just a simple English question. I hope a native English speaker can answer me. 'They are going to wait for me' and "They are going to wait me" Isn't these two sentences carry the same meaning? DL marked me wrong on this :[

3 years ago

https://www.duolingo.com/Metlieb
Metlieb
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They DO have the same meaning, but the second sentence is simply wrong. You NEED the for there.

3 years ago

https://www.duolingo.com/duolearner12345

What about "they will meet me"?

5 years ago

https://www.duolingo.com/Jakebob13
Jakebob13
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"Ellos me van a conocer" Would mean "They will meet me" (as in become newly acquainted with). Something like "Ellos van a reunirse conmigo" Would mean "They will reunite with me" (as in meet up with again).

5 years ago

https://www.duolingo.com/gggwynplaine

Would "Ellas van a esperar para mi" work, or does that construction only work in some circumstances?

4 years ago

https://www.duolingo.com/Johngt44
Johngt44
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Esperarar means to wait (intransitive) and to wait for (transitive, with an object). You do not use a preposition such as para. In English think "await" - no preposition

3 years ago

https://www.duolingo.com/noramorales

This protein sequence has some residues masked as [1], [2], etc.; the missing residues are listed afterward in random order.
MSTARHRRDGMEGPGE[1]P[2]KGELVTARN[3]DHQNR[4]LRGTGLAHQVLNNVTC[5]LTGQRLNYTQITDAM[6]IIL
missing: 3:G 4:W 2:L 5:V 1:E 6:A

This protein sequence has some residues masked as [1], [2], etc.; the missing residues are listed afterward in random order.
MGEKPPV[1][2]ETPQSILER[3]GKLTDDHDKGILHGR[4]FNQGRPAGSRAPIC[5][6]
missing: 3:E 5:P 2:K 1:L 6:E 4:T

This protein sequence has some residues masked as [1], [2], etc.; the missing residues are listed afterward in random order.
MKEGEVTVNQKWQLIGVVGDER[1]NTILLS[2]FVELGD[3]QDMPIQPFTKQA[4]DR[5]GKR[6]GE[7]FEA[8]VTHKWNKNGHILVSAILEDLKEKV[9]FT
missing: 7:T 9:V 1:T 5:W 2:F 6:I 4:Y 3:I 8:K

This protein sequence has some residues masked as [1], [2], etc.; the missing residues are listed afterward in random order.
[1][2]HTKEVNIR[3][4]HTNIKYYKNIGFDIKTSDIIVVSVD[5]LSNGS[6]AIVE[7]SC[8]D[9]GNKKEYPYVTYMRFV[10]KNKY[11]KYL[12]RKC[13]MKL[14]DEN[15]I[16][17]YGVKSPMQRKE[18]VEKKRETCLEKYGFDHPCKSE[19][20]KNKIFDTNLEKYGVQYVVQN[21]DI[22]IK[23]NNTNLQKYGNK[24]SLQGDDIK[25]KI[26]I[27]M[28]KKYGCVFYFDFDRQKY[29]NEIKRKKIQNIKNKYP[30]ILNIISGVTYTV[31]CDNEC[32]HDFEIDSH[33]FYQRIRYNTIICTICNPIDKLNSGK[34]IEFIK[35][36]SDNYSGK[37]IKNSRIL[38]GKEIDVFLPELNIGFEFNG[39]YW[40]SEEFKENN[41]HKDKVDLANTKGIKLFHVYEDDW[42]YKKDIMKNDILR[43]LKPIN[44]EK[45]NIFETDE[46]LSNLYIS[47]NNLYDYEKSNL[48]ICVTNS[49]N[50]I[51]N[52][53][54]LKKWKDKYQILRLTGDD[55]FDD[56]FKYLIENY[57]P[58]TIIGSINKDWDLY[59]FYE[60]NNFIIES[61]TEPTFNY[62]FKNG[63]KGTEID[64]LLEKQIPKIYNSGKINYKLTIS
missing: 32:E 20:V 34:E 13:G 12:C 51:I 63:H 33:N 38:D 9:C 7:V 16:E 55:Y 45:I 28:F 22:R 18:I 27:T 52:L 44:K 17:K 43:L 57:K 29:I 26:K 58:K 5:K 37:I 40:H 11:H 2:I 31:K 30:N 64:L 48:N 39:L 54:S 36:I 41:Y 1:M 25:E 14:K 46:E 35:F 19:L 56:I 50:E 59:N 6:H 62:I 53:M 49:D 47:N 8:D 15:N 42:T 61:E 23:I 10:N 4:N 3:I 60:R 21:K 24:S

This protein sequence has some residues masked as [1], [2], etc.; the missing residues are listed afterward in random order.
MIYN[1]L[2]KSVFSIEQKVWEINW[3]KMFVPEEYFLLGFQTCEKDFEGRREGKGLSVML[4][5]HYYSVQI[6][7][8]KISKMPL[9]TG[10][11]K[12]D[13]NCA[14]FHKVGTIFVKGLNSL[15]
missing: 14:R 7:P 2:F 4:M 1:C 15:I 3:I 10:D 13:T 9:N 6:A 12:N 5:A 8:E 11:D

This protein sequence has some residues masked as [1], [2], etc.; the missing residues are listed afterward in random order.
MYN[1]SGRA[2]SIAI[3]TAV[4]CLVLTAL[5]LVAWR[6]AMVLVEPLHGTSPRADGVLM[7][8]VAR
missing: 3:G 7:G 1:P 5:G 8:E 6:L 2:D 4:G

How can I know when I must use "is/are going or will?. This is a bit confused for me as Spanish speaker

3 years ago

https://www.duolingo.com/THeNeeno

Es difícil explicarte la diferencia en breve. Muchas veces, un hablante nativo te entenderán lo que quieres decir si no usas la forma correcta. Hay muchos sitios que pueden ayudarte entender cómo se usan las dos formas del futuro.

http://www.gcfaprendelibre.org/ingles/curso/ingles_avanzado/oraciones_en_futuro_en_ingles/2.do

3 years ago

https://www.duolingo.com/synergyzer07
synergyzer07
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"Wait me" is wrong or just unnatural?

2 years ago

https://www.duolingo.com/WillDundon1

Can't "esperar" also mean "to hope"?

1 year ago

https://www.duolingo.com/RyagonIV
RyagonIV
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It does. Just not here. :)

10 months ago

https://www.duolingo.com/Liam755131

Correct solution as posted by DL is "They are going to await me" we do not say this in English

1 year ago

https://www.duolingo.com/RyagonIV
RyagonIV
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Huh, so it is. Apparently you cannot await a person if you are a person yourself. I didn't know that yet.

Still, I'm okay with the translation. :)

10 months ago

https://www.duolingo.com/Josh2114

Would it be incorrect to say "Ellas van a me esperar", and if so, is it a rule that the me/te/etc. always go before the helping verb?

6 months ago

https://www.duolingo.com/Adriano732737

"wait" and "wall", nasty, i should have gone to spec savers

4 months ago

https://www.duolingo.com/Peter661015

Why do you put me before van?

1 month ago

https://www.duolingo.com/danielinform

How about, "They are going to look for me."

Correct?

4 years ago

https://www.duolingo.com/lweltin

Got this question two times in a row. ????

3 years ago

https://www.duolingo.com/Jomomorgan

Keep telling yourself that, buddy.

3 years ago

https://www.duolingo.com/nollymulli

I hate the unreliable voice recognition on here!

2 years ago